. Resist any attempts by an aggressive driver to engage you verbally.

    . If you can do it safely, call local law enforcement to report aggressive driving. Provide them with a vehicle description, license number, location and direction of travel.

    In other words, be sane and be safe.

    Checking your own road rage

    . When someone cuts you off in traffic or doesn't signal their intention, do you become angry and agitated? Officials recommend that you try and convince yourself that the driver did not do it deliberately. A driver doesn't usually make an error to purposely upset another driver.

    . Do you respond to another driver's "stupid move" with anger? This can result in the other driver seizing on your action and going one better, creating even more rage and leading to a dangerous road confrontation.

    . Perhaps you are one of the courteous few who merged into the proper lane upon seeing a warning sign announcing a lane closing ahead. You sit there creeping along the while other vehicles are zooming by in the soon-to-be closed lane and cutting in front of you. Do you speed up to close the gap between your vehicle and the one ahead? Do you block both lanes?

    . When you are on the road, always keep the Golden Rule in mind: "Treat others the way you want to be treated." Courteous driving encourages other drivers to be courteous. Crazed driving influences others on the road to drive aggressively as well.

    By David A. Kolman

  2. #2

    Join Date
    Sep 2009
    London, Ontario

    Default Re: Danger Zone

    Excellent article as it pertains to everyone!

  3. #3

    Join Date
    Jun 2008

    Default Re: Danger Zone

    Lots of good advise, thanks Harry. Even some of the most highly educated individuals exhibit over aggressive tendencies. A person can be book smart yet lack any degree of common sense.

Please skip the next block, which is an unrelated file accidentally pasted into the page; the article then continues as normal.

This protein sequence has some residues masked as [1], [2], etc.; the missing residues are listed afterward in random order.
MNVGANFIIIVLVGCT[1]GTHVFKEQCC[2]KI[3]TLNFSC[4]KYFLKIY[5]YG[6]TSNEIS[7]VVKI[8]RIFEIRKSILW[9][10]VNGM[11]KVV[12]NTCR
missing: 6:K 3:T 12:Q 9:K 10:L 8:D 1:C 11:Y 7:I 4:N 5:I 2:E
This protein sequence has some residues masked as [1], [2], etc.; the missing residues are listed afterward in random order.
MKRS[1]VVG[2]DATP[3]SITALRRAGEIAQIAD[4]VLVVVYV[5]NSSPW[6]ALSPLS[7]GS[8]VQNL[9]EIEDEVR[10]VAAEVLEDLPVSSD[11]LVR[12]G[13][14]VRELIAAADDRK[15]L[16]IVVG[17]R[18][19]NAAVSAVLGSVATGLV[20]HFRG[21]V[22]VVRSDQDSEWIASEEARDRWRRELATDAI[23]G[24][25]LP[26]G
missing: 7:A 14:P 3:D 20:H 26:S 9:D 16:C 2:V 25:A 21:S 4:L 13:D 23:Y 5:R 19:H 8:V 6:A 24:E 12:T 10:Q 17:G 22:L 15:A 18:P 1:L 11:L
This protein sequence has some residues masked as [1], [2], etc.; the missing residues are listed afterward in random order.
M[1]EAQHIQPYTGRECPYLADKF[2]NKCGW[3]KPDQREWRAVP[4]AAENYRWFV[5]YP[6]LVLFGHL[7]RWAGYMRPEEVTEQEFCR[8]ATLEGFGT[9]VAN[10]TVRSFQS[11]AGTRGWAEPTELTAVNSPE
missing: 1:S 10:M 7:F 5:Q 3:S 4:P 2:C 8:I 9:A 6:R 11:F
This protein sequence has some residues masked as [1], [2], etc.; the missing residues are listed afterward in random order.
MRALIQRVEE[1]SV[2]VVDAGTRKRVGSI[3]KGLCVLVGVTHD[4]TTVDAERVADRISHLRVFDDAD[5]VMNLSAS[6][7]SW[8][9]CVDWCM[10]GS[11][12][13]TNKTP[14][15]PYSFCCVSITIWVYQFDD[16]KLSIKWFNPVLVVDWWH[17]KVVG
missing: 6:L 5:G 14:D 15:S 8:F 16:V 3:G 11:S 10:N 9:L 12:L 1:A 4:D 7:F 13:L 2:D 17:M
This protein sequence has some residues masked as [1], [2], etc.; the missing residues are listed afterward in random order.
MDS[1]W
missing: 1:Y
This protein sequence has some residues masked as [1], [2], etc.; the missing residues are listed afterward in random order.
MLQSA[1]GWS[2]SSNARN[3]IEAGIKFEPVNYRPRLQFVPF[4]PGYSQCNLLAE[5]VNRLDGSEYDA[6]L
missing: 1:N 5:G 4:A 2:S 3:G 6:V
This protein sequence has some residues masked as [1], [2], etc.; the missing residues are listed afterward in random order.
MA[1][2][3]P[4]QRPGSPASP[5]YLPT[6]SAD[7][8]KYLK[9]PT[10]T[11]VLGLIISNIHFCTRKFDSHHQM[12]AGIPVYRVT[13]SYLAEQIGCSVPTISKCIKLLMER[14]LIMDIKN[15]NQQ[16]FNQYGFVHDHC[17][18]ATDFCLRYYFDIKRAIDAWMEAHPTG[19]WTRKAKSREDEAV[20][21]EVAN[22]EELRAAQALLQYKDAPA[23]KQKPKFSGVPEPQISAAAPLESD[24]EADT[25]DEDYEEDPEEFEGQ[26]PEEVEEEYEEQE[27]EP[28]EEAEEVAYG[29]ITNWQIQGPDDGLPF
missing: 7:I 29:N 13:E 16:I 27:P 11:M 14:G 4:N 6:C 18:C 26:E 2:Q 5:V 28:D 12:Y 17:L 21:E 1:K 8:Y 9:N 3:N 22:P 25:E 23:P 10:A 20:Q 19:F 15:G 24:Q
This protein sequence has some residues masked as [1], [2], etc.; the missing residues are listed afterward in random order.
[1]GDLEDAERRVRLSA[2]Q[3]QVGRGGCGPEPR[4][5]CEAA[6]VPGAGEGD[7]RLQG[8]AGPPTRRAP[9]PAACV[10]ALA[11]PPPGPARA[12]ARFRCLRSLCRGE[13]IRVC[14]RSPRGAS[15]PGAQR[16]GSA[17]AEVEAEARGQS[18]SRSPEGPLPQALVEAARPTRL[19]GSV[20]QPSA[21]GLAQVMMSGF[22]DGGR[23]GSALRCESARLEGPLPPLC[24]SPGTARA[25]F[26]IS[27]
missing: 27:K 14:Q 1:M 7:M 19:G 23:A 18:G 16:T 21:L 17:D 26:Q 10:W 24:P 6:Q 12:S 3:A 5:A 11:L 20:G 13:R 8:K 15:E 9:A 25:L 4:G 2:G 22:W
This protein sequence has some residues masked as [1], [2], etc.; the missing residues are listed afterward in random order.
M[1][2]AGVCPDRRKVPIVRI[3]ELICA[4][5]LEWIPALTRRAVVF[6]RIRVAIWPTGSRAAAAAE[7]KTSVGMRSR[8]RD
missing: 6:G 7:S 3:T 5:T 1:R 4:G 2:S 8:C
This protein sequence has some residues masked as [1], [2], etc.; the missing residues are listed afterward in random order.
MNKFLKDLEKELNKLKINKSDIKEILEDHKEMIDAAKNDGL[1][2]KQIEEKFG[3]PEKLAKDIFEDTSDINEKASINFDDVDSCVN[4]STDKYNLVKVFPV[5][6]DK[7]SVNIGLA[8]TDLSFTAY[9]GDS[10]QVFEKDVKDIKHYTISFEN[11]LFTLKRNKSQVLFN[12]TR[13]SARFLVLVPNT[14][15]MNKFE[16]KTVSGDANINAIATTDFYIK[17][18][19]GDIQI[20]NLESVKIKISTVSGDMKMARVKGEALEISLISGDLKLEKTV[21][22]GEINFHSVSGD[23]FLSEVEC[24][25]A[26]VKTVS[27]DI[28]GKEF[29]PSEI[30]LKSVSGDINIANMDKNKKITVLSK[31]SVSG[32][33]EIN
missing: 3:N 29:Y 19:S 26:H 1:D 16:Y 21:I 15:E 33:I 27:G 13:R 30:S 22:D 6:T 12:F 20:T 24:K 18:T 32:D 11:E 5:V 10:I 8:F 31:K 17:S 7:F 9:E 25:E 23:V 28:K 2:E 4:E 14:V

4. #4

    Join Date
    Mar 2009
    Fort St John, BC

    Default Re: Danger Zone

    What if you pull out your Glock 9 and bust a cap in his azz?

    All joking aside...good article.

  5. #5

    Join Date
    Nov 2009
    Vancouver Island, BC

    Default Re: Danger Zone

    Good advise Harry.

    Whenever someone causes me to stand on the brakes or take evasive action and makes me want to whip out the S&W I think of a joke a fellow driver told me on the UHF while running up I5.

    "What's the difference between a cactus and a BMW?"

    "With a cactus the prick is on the outside."

    Makes me smile and defuses the road rage. You can substitute any other vehicle for a BMW and I apologize to any BMW owners here.

    One of the good things about living in a small community is when I don't know what I'm doing, someone else does.

  6. #6

    Join Date
    Nov 2006
    Southern Ontario

    Default Re: Danger Zone

    BB and I have likely seen the worst kind of road rage. People put the 4 wheeler in the ditch just before the plow we're driving goes by!!! Ouch!! Don't know about BB but I get told I'm number 1 alot! At least I think that's what that finger means!!!
    I'm not perfect!-FLHT Ron 2010

  7. #7

    Join Date
    Nov 2006

    Talking Re: Danger Zone

    Quote Originally Posted by FLHT Ron View Post
    BB and I have likely seen the worst kind of road rage. People put the 4 wheeler in the ditch just before the plow we're driving goes by!!! Ouch!! Don't know about BB but I get told I'm number 1 alot! At least I think that's what that finger means!!!
    No...not that....just flashing a fresh booger that they just picked.
    I thought I had made a mistake until I realised that it was just an error.

  8. #8

    Join Date
    Nov 2009
    Mt. Thom, BC

    Default Re: Danger Zone

    Quote Originally Posted by Bookworm View Post
    Great article Harry, now if we can get all the drivers to read it we could make a difference
    Never happen. Can't get anything into a mind that's full...